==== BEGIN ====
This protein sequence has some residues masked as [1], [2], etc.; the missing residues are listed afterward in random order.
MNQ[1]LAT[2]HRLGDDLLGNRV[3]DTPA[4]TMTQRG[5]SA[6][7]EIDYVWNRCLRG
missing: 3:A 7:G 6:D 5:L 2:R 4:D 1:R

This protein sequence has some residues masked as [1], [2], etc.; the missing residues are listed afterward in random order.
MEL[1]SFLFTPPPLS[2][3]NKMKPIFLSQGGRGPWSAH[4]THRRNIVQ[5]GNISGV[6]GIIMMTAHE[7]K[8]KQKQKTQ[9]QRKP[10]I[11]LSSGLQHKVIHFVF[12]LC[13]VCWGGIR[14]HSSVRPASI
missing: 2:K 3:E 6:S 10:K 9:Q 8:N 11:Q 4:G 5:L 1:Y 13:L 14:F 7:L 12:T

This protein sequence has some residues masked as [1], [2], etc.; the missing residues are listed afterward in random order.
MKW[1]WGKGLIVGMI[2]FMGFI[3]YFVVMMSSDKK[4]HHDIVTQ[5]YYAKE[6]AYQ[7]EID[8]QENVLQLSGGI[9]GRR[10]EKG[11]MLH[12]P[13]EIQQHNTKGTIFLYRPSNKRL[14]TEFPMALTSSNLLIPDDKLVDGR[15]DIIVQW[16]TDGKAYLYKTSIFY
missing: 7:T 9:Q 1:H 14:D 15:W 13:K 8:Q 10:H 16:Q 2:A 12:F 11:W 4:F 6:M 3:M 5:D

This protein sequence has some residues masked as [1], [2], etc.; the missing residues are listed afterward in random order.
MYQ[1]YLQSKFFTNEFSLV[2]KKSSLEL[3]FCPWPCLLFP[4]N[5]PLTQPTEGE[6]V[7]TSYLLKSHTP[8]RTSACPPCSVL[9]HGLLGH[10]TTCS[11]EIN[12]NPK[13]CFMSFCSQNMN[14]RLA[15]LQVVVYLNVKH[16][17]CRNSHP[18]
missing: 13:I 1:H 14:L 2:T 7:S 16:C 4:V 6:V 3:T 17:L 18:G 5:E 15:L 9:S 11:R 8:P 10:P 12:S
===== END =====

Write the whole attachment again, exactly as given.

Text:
This protein sequence has some residues masked as [1], [2], etc.; the missing residues are listed afterward in random order.
MNQ[1]LAT[2]HRLGDDLLGNRV[3]DTPA[4]TMTQRG[5]SA[6][7]EIDYVWNRCLRG
missing: 3:A 7:G 6:D 5:L 2:R 4:D 1:R

This protein sequence has some residues masked as [1], [2], etc.; the missing residues are listed afterward in random order.
MEL[1]SFLFTPPPLS[2][3]NKMKPIFLSQGGRGPWSAH[4]THRRNIVQ[5]GNISGV[6]GIIMMTAHE[7]K[8]KQKQKTQ[9]QRKP[10]I[11]LSSGLQHKVIHFVF[12]LC[13]VCWGGIR[14]HSSVRPASI
missing: 2:K 3:E 6:S 10:K 9:Q 8:N 11:Q 4:G 5:L 1:Y 13:L 14:F 7:L 12:T

This protein sequence has some residues masked as [1], [2], etc.; the missing residues are listed afterward in random order.
MKW[1]WGKGLIVGMI[2]FMGFI[3]YFVVMMSSDKK[4]HHDIVTQ[5]YYAKE[6]AYQ[7]EID[8]QENVLQLSGGI[9]GRR[10]EKG[11]MLH[12]P[13]EIQQHNTKGTIFLYRPSNKRL[14]TEFPMALTSSNLLIPDDKLVDGR[15]DIIVQW[16]TDGKAYLYKTSIFY
missing: 7:T 9:Q 1:H 14:D 15:W 13:K 8:Q 10:H 16:Q 2:A 12:F 11:W 4:F 6:M 3:M 5:D

This protein sequence has some residues masked as [1], [2], etc.; the missing residues are listed afterward in random order.
MYQ[1]YLQSKFFTNEFSLV[2]KKSSLEL[3]FCPWPCLLFP[4]N[5]PLTQPTEGE[6]V[7]TSYLLKSHTP[8]RTSACPPCSVL[9]HGLLGH[10]TTCS[11]EIN[12]NPK[13]CFMSFCSQNMN[14]RLA[15]LQVVVYLNVKH[16][17]CRNSHP[18]
missing: 13:I 1:H 14:L 2:T 7:S 16:C 4:V 6:V 3:T 17:L 18:G 5:E 15:L 9:S 11:R 8:P 10:P 12:S